Learning from Distributed Data: Mathematical and Computational Methods to Analyze De-centralized Information.
From the post:
Scientific advances typically produce massive amounts of data, which is, of course, a good thing. But when many of these datasets are at multiple locations, instead of all in one place, it becomes difficult and costly for researchers to extract meaningful information from them.
So, the question becomes: “How do we learn from these datasets if they cannot be shared or placed in a central location?” says Trilce Estrada-Piedra.
Estrada-Piedra, an assistant professor of computer sciences at the University of New Mexico (UNM) is working to find the solution. She designs software that will enable researchers to collaborate with one another, using decentralized data, without jeopardizing privacy or raising infrastructure concerns.
“Our contributions will help speed research in a variety of sciences like health informatics, astronomy, high energy physics, climate simulations and drug design,” Estrada-Piedra says. “It will be relevant for problems where data is spread out in many different locations.”
The aim of the National Science Foundation (NSF)-funded scientist’s project is to build mathematical models from each of the “local” data banks — those at each distributed site. These models will capture data patterns, rather than specific data points.
“Researchers then can share only the models, instead of sharing the actual data,” she says, citing a medical database as an example. “The original data, for example, would have the patient’s name, age, gender and particular metrics like blood pressure, heart rate, etcetera, and that one patient would be a data point. But the models will project his or her information and extract knowledge from the data. It would just be math. The idea is to build these local models that don’t have personal information, and then share the models without compromising privacy.”
Estrada-Piedra is designing algorithms for data projections and middleware: software that acts as a bridge between an operating system or database and applications, especially on a network. This will allow distributed data to be analyzed effectively.
I’m looking forward to hearing more about Estrada-Piedra’s work, although we all know there are more than data projection and middleware issues involved. Those are very real and very large problems, but as with all human endeavors, the last mile is defined by local semantics.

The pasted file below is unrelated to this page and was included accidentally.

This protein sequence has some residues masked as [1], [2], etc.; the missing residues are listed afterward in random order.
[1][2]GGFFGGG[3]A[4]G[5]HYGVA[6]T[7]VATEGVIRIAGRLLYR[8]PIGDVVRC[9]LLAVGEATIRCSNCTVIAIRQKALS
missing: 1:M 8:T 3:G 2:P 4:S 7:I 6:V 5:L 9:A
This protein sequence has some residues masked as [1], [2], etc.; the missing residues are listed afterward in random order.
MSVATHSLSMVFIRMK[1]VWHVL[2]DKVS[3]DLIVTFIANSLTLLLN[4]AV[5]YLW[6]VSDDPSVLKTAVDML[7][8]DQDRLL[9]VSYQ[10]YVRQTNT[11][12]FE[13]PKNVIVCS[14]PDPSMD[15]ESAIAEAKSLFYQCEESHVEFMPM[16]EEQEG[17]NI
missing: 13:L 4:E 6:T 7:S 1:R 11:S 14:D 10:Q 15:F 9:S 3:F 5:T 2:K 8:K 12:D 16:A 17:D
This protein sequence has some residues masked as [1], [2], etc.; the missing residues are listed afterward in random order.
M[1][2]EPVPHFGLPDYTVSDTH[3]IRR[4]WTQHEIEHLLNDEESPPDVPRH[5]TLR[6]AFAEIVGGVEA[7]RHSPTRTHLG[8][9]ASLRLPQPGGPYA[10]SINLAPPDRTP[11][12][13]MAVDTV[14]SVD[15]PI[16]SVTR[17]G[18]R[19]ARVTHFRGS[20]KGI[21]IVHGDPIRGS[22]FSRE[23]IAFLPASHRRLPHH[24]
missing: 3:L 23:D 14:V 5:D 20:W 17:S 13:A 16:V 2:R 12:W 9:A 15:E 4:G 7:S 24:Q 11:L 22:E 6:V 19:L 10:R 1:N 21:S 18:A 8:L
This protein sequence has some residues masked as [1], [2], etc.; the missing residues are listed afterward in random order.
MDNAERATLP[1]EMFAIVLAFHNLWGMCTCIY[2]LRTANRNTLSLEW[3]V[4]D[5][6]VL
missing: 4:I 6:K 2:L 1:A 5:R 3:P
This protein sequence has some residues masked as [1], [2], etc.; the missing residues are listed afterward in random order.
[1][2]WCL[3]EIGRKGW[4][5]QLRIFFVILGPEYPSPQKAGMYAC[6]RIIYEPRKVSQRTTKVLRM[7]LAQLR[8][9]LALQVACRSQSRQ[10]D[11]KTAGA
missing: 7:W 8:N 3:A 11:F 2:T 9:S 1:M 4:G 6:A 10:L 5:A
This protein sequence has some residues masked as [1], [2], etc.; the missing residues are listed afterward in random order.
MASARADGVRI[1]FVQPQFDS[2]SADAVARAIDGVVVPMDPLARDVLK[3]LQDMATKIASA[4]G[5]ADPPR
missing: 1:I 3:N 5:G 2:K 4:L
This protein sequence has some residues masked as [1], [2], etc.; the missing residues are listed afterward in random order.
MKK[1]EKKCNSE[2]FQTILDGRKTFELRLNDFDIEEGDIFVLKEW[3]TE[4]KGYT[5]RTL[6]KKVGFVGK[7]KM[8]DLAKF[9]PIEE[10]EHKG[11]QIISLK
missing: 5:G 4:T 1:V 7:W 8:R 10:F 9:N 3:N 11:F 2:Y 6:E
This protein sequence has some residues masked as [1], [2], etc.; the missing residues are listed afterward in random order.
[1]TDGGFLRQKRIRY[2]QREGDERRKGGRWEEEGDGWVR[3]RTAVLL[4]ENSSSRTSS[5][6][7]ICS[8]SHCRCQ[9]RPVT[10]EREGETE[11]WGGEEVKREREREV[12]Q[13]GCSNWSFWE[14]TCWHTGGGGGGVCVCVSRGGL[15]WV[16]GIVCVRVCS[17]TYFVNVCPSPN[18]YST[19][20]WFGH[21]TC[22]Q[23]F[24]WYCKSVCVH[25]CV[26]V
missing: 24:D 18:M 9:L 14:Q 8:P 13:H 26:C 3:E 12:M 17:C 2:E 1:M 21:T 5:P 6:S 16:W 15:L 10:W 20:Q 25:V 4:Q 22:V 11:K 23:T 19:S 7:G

Efficiently managing local semantics, that is enabling others to seamlessly navigate your local semantics and to in turn navigate the local semantics of others, isn’t a technical task, or at least not primarily.
The primary obstacle to such a task is captured by John D. Cook in Medieval software project management.
The post isn’t long so I will quite it here:
Centuries ago, English communities would walk the little boys around the perimeter of their parish as a way of preserving land records. This was called “beating the bounds.” The idea was that by teaching the boundaries to someone young, the knowledge would be preserved for the lifespan of that person. Of course modern geological survey techniques make beating the bounds unnecessary.
Software development hasn’t reached the sophistication of geographic survey. Many software shops use a knowledge management system remarkably similar to beating the bounds. They hire a new developer to work on a new project. That developer will remain tied to that project for the rest of his or her career, like a serf tied to the land. The knowledge essential to maintaining that project resides only in the brain of its developer. There are no useful written records or reliable maps, just like medieval property boundaries.
Does that sound familiar? That only you or another person “know” the semantics of your datastores? Are you still “beating the bounds” to document your data semantics?
Or as John puts it:
There are no useful written records or reliable maps, just like medieval property boundaries.
It doesn’t have to be that way. You could have reliable maps, reliable maps that are updated when your data is mapped for yet another project. Another ETL is the acronym.
You can, as a manager, of course, simply allow data knowledge to evaporate from your projects but that seems like a very poor business practice.
Johanna Rothman responded to John’s post in Breaking Free of Legacy Projects with the suggestion that every project should have several young boys and girls “beating the bounds” for every major project.
The equivalent of avoiding a single point of failure in medieval software project management.
Better than relying on a single programmer but using more modern information management/retention techniques would be a better option.
I guess the question is do you like using medieval project management techniques for your data or not?
If you do, you won’t be any worse off than any of your competitors with a similar policy.
On the other hand, should one of your competitors break ranks, start using topic maps for example for mission critical data, well, you have been warned.